LONDON: Jean Todt, who presided over Michael Schumacher's golden years at Ferrari, says he would have to congratulate Lewis Hamilton if the Briton smashes the great German's Formula One records: even if he would prefer them to remain intact.
Six times world champion Hamilton enjoys a 30-point lead in the championship after four races and, with Mercedes dominant, is set to equal Schumacher's seven crowns.
The 35-year-old, who won his home British Grand Prix for a record seventh time at Silverstone on Sunday despite a dramatic last-lap puncture, is also only four victories short of the German's record 91.
On current form, Hamilton can equal that at the Italian Grand Prix at Monza in September and surpass it a week later at Ferrari-owned Mugello - where the Italian team will mark their 1,000th world championship grand prix.
"If you have a link to the records, you’d like the records to stay," former Ferrari boss Todt, now president of the governing International Automobile Federation (FIA), told reporters at Silverstone.
"On the other side, normally a record has a duration in life. All the records are due to be broken.
"Clearly Mercedes and Lewis are putting everything together to bring the record... clearly it’s admirable. If it’s well-deserved, you can only congratulate him."
The Frenchman led Schumacher to five championships in a row between 2000-04 when the Italian team were as dominant as Mercedes now.
The Schumacher era, despite Ferrari fans looking back on it fondly as the team struggles, was also sometimes dubbed 'Formula Yawn' for the predictability of the outcome.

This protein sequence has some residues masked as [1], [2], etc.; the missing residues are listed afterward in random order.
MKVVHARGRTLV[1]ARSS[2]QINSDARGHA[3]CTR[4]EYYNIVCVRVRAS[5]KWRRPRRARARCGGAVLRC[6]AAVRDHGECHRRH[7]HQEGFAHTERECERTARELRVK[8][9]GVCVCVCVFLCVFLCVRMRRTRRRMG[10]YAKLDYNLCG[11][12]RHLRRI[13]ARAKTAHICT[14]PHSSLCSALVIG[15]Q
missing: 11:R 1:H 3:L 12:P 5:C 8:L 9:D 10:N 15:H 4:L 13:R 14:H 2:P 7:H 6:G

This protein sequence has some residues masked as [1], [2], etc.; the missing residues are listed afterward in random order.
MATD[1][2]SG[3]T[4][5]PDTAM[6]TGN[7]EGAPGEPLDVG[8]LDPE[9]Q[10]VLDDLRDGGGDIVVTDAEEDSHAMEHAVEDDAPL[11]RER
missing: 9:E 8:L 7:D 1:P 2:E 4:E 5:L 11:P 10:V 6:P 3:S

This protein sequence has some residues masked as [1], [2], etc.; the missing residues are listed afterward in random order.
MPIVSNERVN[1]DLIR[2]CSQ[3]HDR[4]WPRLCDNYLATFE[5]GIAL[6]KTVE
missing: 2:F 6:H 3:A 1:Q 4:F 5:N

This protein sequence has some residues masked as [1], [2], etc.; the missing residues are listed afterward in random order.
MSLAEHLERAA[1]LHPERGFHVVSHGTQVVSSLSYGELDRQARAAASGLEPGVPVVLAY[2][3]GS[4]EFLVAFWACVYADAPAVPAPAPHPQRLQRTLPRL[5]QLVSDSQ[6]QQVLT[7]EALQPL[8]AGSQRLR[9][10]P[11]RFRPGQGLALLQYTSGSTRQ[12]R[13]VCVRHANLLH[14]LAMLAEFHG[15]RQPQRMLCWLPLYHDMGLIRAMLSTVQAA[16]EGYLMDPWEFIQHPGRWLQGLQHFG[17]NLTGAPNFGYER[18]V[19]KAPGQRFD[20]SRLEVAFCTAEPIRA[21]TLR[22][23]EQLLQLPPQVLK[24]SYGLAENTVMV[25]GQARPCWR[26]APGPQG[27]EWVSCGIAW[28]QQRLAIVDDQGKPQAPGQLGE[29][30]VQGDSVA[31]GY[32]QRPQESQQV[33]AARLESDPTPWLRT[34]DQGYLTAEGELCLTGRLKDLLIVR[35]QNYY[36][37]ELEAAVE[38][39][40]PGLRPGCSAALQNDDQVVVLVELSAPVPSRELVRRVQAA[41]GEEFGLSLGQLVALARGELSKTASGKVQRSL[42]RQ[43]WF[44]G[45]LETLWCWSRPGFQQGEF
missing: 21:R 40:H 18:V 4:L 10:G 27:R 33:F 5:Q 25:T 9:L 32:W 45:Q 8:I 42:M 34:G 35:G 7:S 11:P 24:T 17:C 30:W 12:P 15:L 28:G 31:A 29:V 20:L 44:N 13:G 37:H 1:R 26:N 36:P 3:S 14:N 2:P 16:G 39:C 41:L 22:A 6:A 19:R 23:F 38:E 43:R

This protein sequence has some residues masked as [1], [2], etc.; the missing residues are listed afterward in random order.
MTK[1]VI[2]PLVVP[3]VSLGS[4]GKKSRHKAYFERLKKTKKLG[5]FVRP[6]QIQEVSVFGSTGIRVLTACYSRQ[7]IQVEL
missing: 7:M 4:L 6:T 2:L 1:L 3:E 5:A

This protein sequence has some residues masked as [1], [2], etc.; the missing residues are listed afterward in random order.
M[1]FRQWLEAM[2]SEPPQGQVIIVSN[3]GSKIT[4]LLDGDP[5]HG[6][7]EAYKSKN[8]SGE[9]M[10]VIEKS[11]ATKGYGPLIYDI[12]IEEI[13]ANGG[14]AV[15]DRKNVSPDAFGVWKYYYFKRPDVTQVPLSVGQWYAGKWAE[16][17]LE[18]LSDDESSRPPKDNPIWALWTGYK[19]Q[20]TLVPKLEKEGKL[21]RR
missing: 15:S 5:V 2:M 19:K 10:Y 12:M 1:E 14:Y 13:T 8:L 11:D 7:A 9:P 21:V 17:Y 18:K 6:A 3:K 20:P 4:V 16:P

Todt, who became particularly close to Schumacher and his family, said he respected and admired Mercedes' continued achievements but with some reservations.
Mercedes have taken the last six drivers' and constructors' titles and have won all four races so far with four pole positions.
"I admire the competitivity, the reliability, the durability," said Todt.
"But for the sport I think like all of the people who like things more unpredictable, they would like to see more change."
Todt said both Schumacher, who has not been seen in public since suffering severe head injuries in a 2013 skiing accident, and Hamilton shared a "special fighting spirit' and spoke also of his respect for the Briton's anti-racism campaigning.
"I do admire people who engage for something where they feel they can bring something," he said. "If he can bring something to that, I admire that and as much as we will be able to contribute we will do it."